There was a reason Labour didn’t touch the top rate of income tax until Gordon Brown finally allowed insanity to take a grip on him. Because they knew it fed economic growth and brought in the billions of taxes for them to spend on creating the client state with millions gratefully dependent on Labour handouts. However, this all changed when Gordon Brown in a stroke signalled to the rest of the world back in 2009 that Britain was not a fan of business when he raised the top rate to 50p.
Britain, along with Germany, was the financial powerhouse of Europe during the years when the rate at which the Government stopped taxing income was held at 40p. Gone were the days of Labour Governments raising income tax to 83p and Labour Chancellors saying the “tax the rich until the pips squeak”. Britain was open for business.
But after thirteen years of profligate spending during the Blair-Brown years the chickens came home to roost and the economy took a nose-dive. Gordon Brown saw his opportunity to whack up the top rate to 50p and thereby slammed the UK plc shop door firmly shut.
Labour were duly kicked out of office in 2010 and we then had a Tory Chancellor in George Osborne who instinctively knew he must reverse Brown’s decision and take the top rate back to 40p. It would put the open sign back on the UK plc shop door. It wouldn’t solve the financial crisis overnight but it would certainly turn us in the right direction. The proof is that low taxation grows economies as was seen in the 1980s and 1990s until Labour got their wrecking ball out in 1997.
But it seems, according to the excellent Tim Montgomerie over at the Conservative Home parish, George Osborne was scuppered at the last moment during this March Budget preparations by the smarmy and quite revolting Nick Clegg. The Liberal Democrat leader told David Cameron the top rate must only drop to 45p and Cameron said: “Yes, sir.”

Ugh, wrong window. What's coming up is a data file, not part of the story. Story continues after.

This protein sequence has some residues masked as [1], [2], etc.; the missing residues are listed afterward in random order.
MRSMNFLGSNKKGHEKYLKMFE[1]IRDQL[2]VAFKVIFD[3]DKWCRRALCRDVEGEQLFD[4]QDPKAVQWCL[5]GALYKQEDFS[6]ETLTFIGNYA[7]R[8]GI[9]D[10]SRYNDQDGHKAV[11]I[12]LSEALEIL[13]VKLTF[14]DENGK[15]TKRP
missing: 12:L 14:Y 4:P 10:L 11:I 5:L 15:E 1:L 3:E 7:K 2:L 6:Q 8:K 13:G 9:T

Nick Clegg is a man who leads a party which has only 1/6 of the seats in the House of Commons but is treated by the Prime Minister as if he is the senior partner. What would have happened if Cameron had said “no”? Nothing. Clegg would have buckled and ordered his troops to go through the Aye lobby to rubber stamp the Budget. Because they will always put the ministerial limo before their principles and we would get a good Tory Government backed up by the Yellow Peril. But instead, Cameron caved into Clegg and we have a Liberal Democrat-led Government as a result. It’s working out, isn’t it?
I am still believe in the Conservative Party and our core values but I just wishe the Conservative leader would talk about them more. Tim Montgomerie said the same thing yesterday:
Watching Cameron tonight I saw a very good salesman who could have sold Conservatism but chose to sell himself and it isn’t enough.
— Tim Montgomerie (@TimMontgomerie) May 24, 2012
If staunch Tories like Tim are saying this openly, Cameron is in trouble. As I’ve said before, we should never have gone into coalition with the Liberals. If we had gone to the country again in October 2010, we would now have a Tory majority Government and if Cameron dared to behave like this in a pure Tory Government, he would be gone in that “sudden, unsentimental and brutal” fashion very soon indeed.